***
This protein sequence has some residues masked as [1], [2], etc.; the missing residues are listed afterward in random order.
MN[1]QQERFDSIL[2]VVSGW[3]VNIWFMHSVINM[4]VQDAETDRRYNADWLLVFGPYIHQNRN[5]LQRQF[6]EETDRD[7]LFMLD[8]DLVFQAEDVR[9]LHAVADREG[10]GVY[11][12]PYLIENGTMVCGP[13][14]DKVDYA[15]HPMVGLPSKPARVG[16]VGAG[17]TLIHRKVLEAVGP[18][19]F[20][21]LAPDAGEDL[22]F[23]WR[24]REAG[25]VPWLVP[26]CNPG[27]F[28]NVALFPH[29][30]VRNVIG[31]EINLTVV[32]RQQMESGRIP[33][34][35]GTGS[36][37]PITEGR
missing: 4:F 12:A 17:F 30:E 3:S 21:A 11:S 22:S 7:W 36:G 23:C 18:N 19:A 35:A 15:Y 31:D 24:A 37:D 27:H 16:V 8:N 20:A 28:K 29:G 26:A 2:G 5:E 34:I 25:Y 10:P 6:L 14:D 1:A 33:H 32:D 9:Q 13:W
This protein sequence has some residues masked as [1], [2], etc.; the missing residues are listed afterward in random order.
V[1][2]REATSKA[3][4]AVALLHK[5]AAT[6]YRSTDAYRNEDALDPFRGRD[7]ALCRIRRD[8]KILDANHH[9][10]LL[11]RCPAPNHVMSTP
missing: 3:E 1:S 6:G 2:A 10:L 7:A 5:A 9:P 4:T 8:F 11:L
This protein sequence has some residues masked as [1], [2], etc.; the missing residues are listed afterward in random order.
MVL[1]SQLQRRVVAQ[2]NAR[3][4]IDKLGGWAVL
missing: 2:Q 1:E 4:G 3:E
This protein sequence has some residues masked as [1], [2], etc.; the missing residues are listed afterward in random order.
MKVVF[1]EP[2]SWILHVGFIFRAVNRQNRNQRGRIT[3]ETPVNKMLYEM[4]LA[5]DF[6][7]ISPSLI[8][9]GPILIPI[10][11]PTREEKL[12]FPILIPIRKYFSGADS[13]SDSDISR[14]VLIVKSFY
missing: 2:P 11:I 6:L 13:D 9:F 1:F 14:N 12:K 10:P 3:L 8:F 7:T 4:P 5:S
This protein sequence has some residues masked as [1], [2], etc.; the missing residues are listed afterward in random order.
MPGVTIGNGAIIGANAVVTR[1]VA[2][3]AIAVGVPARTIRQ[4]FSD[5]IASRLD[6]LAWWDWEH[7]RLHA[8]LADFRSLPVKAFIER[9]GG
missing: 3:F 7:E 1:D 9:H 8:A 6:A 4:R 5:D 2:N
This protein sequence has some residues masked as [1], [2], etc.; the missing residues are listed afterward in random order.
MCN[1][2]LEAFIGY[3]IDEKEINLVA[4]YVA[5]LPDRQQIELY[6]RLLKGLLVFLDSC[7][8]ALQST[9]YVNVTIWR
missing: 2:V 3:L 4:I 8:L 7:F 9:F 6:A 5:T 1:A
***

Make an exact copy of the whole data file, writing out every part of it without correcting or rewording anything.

This protein sequence has some residues masked as [1], [2], etc.; the missing residues are listed afterward in random order.
MN[1]QQERFDSIL[2]VVSGW[3]VNIWFMHSVINM[4]VQDAETDRRYNADWLLVFGPYIHQNRN[5]LQRQF[6]EETDRD[7]LFMLD[8]DLVFQAEDVR[9]LHAVADREG[10]GVY[11][12]PYLIENGTMVCGP[13][14]DKVDYA[15]HPMVGLPSKPARVG[16]VGAG[17]TLIHRKVLEAVGP[18][19]F[20][21]LAPDAGEDL[22]F[23]WR[24]REAG[25]VPWLVP[26]CNPG[27]F[28]NVALFPH[29][30]VRNVIG[31]EINLTVV[32]RQQMESGRIP[33][34][35]GTGS[36][37]PITEGR
missing: 4:F 12:A 17:F 30:E 3:S 21:A 11:S 22:S 7:W 36:G 23:C 18:N 19:A 35:A 15:Y 31:D 24:A 37:D 27:H 16:V 8:N 20:A 28:K 29:G 26:A 2:G 5:E 34:I 25:Y 10:P 6:L 14:D 1:A 33:H 32:D 9:Q 13:W
This protein sequence has some residues masked as [1], [2], etc.; the missing residues are listed afterward in random order.
V[1][2]REATSKA[3][4]AVALLHK[5]AAT[6]YRSTDAYRNEDALDPFRGRD[7]ALCRIRRD[8]KILDANHH[9][10]LL[11]RCPAPNHVMSTP
missing: 3:E 1:S 6:G 2:A 10:L 7:A 5:A 9:P 4:T 8:F 11:L
This protein sequence has some residues masked as [1], [2], etc.; the missing residues are listed afterward in random order.
MVL[1]SQLQRRVVAQ[2]NAR[3][4]IDKLGGWAVL
missing: 2:Q 1:E 4:G 3:E
This protein sequence has some residues masked as [1], [2], etc.; the missing residues are listed afterward in random order.
MKVVF[1]EP[2]SWILHVGFIFRAVNRQNRNQRGRIT[3]ETPVNKMLYEM[4]LA[5]DF[6][7]ISPSLI[8][9]GPILIPI[10][11]PTREEKL[12]FPILIPIRKYFSGADS[13]SDSDISR[14]VLIVKSFY
missing: 2:P 11:I 6:L 13:D 9:F 1:F 14:N 12:K 10:P 3:L 8:F 7:T 4:P 5:S
This protein sequence has some residues masked as [1], [2], etc.; the missing residues are listed afterward in random order.
MPGVTIGNGAIIGANAVVTR[1]VA[2][3]AIAVGVPARTIRQ[4]FSD[5]IASRLD[6]LAWWDWEH[7]RLHA[8]LADFRSLPVKAFIER[9]GG
missing: 3:F 7:E 1:D 9:H 8:A 6:A 4:R 5:D 2:N
This protein sequence has some residues masked as [1], [2], etc.; the missing residues are listed afterward in random order.
MCN[1][2]LEAFIGY[3]IDEKEINLVA[4]YVA[5]LPDRQQIELY[6]RLLKGLLVFLDSC[7][8]ALQST[9]YVNVTIWR
missing: 2:V 3:L 4:I 8:L 7:F 9:F 6:A 5:T 1:A